Their blood pressure is tracked more closely than would occur in routine clinical care. Rather than looking at a one-time snapshot of blood pressure, Prasad wants to see what happens to their pressure throughout the day and night, including during sleep. The participants wear a monitor that takes readings every half hour or so, during a 24-hour period.
"This is very important in sleep apnea," she says, "because when you sleep, your blood pressure isn't going lower the way it should normally."
The study volunteers also get their aortic blood pressure measured: A probe is placed on the neck, on the carotid artery, and a cuff around the thigh measures pressure in the femoral artery. "This looks at the blood pressure nearer to the level of the heart," explains Prasad, "and calculates the stiffness of the central arteries." Stiffer arteries are not good for heart health.
There are also urine tests to measure hormones involved in the body's stress response, as well as DNA tests to validate ancestry. That will help Prasad's group tease out the role of race per se in sleep apnea and CPAP response, versus related socioeconomic factors (see sidebar).
Last but not least, study volunteers fill out questionnaires about daytime sleepiness, and perform an alertness test using a clever handheld device.
"We're doing our best with all the noninvasive measures at our disposal," says Prasad.
As the study progresses, Prasad hopes to collect some of the strongest data yet on the link between CPAP adherence and blood pressure in African-Americans.
She says the evidence will help lay the foundation for more targeted treatment of sleep apnea in this high-risk population.
Liggins, for one, is still struggling to make CPAP work for him. He's been using it about four months, but hasn't quite adjusted. He acknowledges it helps somewhat with his sleep apnea symptoms and has improved his sleep a bit overall. But even with a well-fitted mask, he says, he finds the device uncomfortable. He usually ends up wearing it only three or four nights a week.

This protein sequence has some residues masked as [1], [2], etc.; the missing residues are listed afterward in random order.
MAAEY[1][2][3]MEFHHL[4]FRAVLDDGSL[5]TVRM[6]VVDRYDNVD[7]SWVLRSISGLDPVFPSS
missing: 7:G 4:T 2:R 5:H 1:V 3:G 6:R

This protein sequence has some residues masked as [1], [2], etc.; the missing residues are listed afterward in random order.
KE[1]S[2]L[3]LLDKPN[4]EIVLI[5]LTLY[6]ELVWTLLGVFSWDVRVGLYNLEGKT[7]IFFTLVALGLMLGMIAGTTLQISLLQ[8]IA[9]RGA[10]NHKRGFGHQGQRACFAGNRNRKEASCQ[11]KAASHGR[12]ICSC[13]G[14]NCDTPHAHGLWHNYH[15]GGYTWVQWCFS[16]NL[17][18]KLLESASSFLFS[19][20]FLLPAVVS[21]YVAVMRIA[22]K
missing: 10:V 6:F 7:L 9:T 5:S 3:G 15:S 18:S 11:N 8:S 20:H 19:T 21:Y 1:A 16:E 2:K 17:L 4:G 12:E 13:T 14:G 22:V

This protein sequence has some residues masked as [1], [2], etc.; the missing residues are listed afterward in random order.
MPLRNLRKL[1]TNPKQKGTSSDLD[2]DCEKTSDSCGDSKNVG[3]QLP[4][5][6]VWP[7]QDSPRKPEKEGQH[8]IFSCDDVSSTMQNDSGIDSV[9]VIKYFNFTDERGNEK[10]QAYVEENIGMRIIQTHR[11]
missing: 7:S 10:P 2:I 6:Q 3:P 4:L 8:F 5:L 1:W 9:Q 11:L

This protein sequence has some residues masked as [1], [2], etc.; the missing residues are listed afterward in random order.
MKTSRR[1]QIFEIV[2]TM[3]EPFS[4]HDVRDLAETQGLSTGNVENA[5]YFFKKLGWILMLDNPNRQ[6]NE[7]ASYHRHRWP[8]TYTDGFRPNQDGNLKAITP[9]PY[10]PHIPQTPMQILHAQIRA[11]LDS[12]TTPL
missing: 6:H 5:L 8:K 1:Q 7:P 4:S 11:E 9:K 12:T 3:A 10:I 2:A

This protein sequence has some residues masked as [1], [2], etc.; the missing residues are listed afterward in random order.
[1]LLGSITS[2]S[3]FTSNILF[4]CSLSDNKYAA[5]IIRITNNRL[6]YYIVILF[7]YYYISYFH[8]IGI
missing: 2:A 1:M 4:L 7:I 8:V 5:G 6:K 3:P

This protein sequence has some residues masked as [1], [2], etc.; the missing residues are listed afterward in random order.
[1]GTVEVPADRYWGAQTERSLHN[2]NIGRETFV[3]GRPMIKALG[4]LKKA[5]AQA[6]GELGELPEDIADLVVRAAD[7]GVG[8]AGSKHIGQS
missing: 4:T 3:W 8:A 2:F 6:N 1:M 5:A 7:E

"You feel like you have something on your face," he says. "You know it's there."
He's says he's looking into trying a CPAP machine with a different type of mask.
Sometimes the cause of his lack of adherence is rather simple, and somewhat ironic: He's just too plain tired.
"Sometimes when I get home I'm so tired, I just fall asleep and forget to put it on."
Sources: American Sleep Apnea Association, National Sleep Foundation
Asked to explain why it is that African-Americans with sleep apnea are less likely to use CPAP therapy than other groups, Dr. Bharati Prasad says "there are likely a number of reasons." She says cultural factors like mistrust may play a role. "It has to do with understanding the disease, accepting the treatment, and finally using the treatment. Even when African-Americans have the equipment in their home, they still tend to not use it as much."
Her remarks reflect evidence from various studies, such as a 2011 study by VA researchers and university partners in which blacks had lower adherence rates than whites to CPAP therapy—despite efforts to standardize treatment, in the context of a well-controlled clinical trial.
The reasons, noted the researchers, are complex. While race by itself did independently predict lower adherence rates, socioeconomic factors likely play a role as well. The study authors wrote:
"Individuals with low socioeconomic status (SES) and those of minority race/ethnicity have higher levels of obesity, physical inactivity, alcohol consumption, smoking, and poor medication compliance; these health behaviors may correlate with CPAP adherence...Barriers to adherence in low SES groups may include low health literacy, competing needs with limited resources, and limited access to care."
More recently, in 2016, a Brigham and Women's Hospital study concluded that "the reasons for these disparities...are not well understood and should be a research priority."
VA Research Currents archives || Sign up for VA Research updates